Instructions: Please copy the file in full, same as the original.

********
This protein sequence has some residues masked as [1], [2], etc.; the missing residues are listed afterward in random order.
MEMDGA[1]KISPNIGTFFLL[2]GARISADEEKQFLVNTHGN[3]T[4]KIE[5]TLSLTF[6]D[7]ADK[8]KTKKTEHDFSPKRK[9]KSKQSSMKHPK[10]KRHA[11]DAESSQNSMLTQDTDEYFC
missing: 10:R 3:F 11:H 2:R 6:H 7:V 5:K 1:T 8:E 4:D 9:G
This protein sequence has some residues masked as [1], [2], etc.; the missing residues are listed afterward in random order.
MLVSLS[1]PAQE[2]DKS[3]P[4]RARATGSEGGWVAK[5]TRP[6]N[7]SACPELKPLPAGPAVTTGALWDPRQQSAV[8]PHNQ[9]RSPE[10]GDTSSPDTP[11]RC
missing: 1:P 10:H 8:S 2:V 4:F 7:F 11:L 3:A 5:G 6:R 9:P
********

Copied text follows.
This protein sequence has some residues masked as [1], [2], etc.; the missing residues are listed afterward in random order.
MEMDGA[1]KISPNIGTFFLL[2]GARISADEEKQFLVNTHGN[3]T[4]KIE[5]TLSLTF[6]D[7]ADK[8]KTKKTEHDFSPKRK[9]KSKQSSMKHPK[10]KRHA[11]DAESSQNSMLTQDTDEYFC
missing: 10:R 3:F 11:H 2:R 6:H 7:V 5:K 1:T 8:E 4:D 9:G
This protein sequence has some residues masked as [1], [2], etc.; the missing residues are listed afterward in random order.
MLVSLS[1]PAQE[2]DKS[3]P[4]RARATGSEGGWVAK[5]TRP[6]N[7]SACPELKPLPAGPAVTTGALWDPRQQSAV[8]PHNQ[9]RSPE[10]GDTSSPDTP[11]RC
missing: 1:P 10:H 8:S 2:V 4:F 7:F 11:L 3:A 5:G 6:R 9:P